A well-trained military is an effective military — and a well-trained military needs a place to train. One of America’s most important military testing and training facilities is the Gulf Test Range, with 120,000 square miles of overwater airspace from the Florida Panhandle to the Florida Keys. It is a critical space for American’s military to train on military technology. Unfortunately, air training operations are currently constrained to the northern portion of the Gulf of Mexico, due south of Eglin Air Force Base. This constrictive geographical limitation has resulted in substantial aircraft congestion, and a sharp reduction in mission-critical training flights.

America’s pilots are unable to fly often enough, long enough, or far enough. Recent studies have revealed that aircraft congestion has kept at least 80 training missions per year from taking place, and has prevented numerous F-35 and F-22 warfighters from undertaking mission-relevant training.

The Florida DMV requires teenagers to drive 50 hours before they are eligible to take their driving test. F-22 pilots who defend America from foreign adversaries need training, too, and test flights are a crucial part of that training.

In 2006, the Gulf of Mexico Energy Security Act halted oil and gas exploration east of the Military Mission Line, the “outer boundary” so to speak, of the Gulf Test Range. The “GOMESA moratorium,” as it is called, remains in effect until June 2022. Yet despite its clear language, the Gulf is still an area of acute interest to energy producers, who have been emboldened by the Department of the Interior’s recent push for new drilling sites.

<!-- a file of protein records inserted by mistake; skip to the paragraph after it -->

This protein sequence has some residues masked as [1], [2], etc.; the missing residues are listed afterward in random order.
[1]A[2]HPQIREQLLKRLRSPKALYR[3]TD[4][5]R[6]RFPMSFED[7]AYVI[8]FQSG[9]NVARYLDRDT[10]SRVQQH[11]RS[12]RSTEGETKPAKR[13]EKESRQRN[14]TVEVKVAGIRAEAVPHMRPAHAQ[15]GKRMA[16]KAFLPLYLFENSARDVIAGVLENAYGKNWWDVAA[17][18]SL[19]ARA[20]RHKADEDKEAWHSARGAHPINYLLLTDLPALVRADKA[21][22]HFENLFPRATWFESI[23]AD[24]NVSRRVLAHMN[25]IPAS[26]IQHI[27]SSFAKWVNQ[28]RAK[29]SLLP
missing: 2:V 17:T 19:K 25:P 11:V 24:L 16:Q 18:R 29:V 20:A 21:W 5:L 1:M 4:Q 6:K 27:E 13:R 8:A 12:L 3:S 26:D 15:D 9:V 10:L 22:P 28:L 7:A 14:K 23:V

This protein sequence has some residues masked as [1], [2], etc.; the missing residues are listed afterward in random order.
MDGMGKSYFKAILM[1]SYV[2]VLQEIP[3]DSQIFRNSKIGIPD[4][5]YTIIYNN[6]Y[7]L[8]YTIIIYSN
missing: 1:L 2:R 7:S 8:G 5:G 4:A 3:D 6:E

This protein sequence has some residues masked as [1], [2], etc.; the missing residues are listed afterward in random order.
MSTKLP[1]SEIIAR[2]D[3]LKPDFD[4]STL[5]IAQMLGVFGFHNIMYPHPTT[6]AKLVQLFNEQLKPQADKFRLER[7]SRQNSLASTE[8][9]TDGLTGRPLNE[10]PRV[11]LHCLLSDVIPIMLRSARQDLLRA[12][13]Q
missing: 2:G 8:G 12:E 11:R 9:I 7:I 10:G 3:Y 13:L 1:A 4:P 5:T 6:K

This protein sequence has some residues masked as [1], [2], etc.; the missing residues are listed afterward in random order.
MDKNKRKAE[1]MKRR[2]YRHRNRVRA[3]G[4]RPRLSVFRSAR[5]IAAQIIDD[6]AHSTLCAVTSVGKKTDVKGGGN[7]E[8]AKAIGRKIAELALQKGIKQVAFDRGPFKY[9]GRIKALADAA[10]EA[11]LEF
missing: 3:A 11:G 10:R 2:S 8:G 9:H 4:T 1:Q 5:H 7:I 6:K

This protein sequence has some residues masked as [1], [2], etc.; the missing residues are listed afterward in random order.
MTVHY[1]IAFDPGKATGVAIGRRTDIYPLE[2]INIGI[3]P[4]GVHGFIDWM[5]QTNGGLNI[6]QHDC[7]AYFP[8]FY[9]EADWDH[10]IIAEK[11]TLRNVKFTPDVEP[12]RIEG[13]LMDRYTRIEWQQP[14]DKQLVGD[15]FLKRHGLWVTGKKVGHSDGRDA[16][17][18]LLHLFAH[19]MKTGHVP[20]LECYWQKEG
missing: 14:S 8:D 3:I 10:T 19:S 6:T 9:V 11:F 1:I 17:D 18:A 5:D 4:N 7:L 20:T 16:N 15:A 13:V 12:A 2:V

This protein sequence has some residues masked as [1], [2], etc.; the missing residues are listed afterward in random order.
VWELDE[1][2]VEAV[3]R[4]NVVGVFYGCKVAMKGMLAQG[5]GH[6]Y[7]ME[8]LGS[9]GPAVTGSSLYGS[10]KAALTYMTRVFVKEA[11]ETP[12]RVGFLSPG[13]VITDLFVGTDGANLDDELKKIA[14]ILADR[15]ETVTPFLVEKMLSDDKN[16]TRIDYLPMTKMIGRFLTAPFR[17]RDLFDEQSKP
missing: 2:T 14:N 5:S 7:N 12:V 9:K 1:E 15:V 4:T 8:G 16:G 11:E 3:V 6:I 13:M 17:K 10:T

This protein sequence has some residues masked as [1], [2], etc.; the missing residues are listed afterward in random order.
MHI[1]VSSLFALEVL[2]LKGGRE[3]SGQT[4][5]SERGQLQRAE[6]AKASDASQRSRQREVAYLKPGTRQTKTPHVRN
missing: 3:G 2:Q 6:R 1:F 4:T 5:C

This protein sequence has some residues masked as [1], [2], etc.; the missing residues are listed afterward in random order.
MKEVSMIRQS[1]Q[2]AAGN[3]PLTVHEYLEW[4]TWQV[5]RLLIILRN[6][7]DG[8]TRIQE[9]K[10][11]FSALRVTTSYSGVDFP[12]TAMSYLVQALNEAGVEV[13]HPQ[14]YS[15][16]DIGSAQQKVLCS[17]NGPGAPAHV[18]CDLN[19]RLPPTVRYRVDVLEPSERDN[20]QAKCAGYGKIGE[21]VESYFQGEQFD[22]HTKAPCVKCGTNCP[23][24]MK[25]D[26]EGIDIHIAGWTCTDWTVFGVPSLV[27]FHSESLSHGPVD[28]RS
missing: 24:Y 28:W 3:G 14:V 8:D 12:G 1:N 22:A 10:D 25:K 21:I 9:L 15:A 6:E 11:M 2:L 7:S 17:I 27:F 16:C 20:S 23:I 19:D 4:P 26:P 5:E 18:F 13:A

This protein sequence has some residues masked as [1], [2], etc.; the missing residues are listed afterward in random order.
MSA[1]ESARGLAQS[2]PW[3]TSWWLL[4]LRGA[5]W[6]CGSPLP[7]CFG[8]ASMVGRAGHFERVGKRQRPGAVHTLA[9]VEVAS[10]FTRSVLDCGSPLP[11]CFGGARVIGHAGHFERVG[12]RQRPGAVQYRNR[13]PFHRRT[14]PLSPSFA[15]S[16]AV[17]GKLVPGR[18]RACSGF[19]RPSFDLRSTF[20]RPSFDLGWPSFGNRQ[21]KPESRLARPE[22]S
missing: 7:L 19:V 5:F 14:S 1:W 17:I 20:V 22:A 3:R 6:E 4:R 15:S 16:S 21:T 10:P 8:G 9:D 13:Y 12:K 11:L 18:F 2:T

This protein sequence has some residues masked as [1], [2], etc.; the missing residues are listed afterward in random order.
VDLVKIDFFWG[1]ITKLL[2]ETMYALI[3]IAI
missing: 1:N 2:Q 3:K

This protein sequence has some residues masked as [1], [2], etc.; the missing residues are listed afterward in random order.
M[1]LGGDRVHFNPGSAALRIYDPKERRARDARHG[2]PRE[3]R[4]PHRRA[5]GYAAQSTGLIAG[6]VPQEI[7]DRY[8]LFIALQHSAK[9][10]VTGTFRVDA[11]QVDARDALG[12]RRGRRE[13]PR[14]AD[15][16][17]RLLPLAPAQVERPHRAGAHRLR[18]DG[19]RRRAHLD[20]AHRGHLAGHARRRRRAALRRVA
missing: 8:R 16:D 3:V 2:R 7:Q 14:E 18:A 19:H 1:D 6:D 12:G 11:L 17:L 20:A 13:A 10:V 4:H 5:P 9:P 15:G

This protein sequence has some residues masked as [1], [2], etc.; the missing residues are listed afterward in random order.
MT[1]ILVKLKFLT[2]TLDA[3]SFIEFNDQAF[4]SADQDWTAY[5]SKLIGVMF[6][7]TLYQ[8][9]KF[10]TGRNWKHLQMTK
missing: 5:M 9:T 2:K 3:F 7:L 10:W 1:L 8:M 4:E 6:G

Anthony Kurta, acting undersecretary of defense, has said the moratorium “is essential for developing and sustaining our nation’s future combat capabilities.” He’s right. While energy independence is a worthy goal, if it comes at the expense of national security, it will be a Pyrrhic victory at best.

This year, we fought for improvements to the Gulf Test Range, and successfully secured $27.4 million in new funding. This is money well spent: it will allow the brave men and women of our military to test and train on current- and next-generation technology. Some of America’s most advanced munitions are so specialized that they can only be tested in two places in the world: the Gulf Test Range, or off the Australian coast. Clearly the latter option is not viable.

Extending the drilling moratorium is of paramount importance to America. The fundamental purpose of the government is to defend and protect the United States. When we jeopardize military readiness, we jeopardize our national security — to say nothing of the potential environmental catastrophes offshore drilling can cause. Florida’s Gulf Coast remembers the horrific Deepwater Horizon oil spill all too well. The best way to prevent accidents like that from happening again is to prevent further drilling.

For America’s national security, for the environment, and for the men and women who defend our freedom, we cannot in good conscience allow the moratorium to expire in 2022. 

This guest column was written by District 1 U.S. Rep. Matt Gaetz and District 4 Florida Rep. Mel Ponder.